Acquisition Activity in the F&B Industry

Here is a summary of the breakdown of acquisition activity by subsector:

  • Agribusiness: 12%
  • Beverage: 32%
  • Branded Packaged Goods: 39%
  • Natural and Organic: 9%
  • Snacks: 6%

Factors Affecting the Industry

Today, the food and beverage industry is changing faster than at any other time in its history. Multiple forces, including international trade policy, climate change, demographic shifts, evolving consumer tastes, and the adoption of new technologies, are driving disruption across the entire value chain.

A summary of the primary factors that are likely to continue to affect the industry is as follows:

Shipping Rates

Shipping rates are expected to stay elevated in the coming years. High rates are squeezing smaller companies, whereas larger companies are more likely to negotiate more favorable terms.

Energy Prices

Energy prices will put a crimp on margins and affect input costs. The question is, who in the supply chain will absorb these costs? Energy cost management and energy efficiency will continue to remain top priorities for the industry.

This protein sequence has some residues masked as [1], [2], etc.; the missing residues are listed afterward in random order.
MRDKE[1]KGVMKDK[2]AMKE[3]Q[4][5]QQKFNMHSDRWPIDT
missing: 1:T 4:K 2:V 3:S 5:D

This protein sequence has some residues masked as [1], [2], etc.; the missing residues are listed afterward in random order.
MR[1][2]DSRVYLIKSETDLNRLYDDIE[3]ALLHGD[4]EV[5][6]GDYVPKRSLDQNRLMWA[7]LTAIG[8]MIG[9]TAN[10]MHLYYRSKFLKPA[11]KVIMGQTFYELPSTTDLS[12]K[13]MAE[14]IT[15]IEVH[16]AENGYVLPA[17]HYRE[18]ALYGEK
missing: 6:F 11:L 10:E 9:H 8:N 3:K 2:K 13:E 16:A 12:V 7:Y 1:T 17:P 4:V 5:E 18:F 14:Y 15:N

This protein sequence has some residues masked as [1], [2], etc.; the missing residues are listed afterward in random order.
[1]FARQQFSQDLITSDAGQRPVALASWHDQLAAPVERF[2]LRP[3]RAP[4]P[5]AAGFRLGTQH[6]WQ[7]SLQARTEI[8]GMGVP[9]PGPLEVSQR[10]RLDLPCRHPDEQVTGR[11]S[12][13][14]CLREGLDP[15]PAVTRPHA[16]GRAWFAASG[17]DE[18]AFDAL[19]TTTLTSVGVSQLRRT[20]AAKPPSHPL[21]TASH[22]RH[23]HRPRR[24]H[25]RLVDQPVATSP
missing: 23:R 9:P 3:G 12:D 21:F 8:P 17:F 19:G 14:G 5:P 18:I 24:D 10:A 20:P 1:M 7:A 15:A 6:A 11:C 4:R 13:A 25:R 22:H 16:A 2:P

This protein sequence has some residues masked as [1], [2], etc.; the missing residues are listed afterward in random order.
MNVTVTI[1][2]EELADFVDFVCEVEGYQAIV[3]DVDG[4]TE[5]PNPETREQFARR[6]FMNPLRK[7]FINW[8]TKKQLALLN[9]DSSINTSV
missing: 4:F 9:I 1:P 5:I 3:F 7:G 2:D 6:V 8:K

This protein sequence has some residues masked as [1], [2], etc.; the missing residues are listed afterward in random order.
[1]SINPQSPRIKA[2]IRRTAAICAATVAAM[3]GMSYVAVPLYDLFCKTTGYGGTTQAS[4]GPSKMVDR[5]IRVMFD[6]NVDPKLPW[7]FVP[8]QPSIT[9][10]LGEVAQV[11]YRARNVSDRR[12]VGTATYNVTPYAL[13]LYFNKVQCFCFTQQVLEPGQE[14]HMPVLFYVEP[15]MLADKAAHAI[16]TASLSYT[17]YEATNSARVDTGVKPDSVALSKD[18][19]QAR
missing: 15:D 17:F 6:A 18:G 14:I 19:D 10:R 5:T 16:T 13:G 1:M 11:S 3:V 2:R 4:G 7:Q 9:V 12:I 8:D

Labor Shortages

As staff shortages continue, firms will speed towards automating processes, which will continue to have a positive effect on capital investments.

Supply Chain Issues

  • Supply chain issues will continue to be affected by geopolitical events and an increase in input costs, such as gas prices.
  • The challenges vary based on where the company sits in the supply chain and will continue to cause raw materials delays and rising costs for importing and shipping raw materials.

Consumer Demand

Stronger consumer demand and a change in consumer consumption patterns will lead to higher valuations, which may lead to companies seeking an earlier exit at a strong valuation.

Interest Rates

We have experienced the highest levels of inflation in 40 years, and economic factors will have a greater impact on the industry than in the past several decades.

Economic Slowdown

There is no doubt that inflation and the corresponding drop in household spending will impact the F&B market. Shopping baskets are getting smaller and more expensive, and affected families will be looking for cheaper substitutes or no substitutes at all. Resilience is likely to come from R&D in the sector, with Q1 showing that investors are already backing companies that are innovating against this tough backdrop.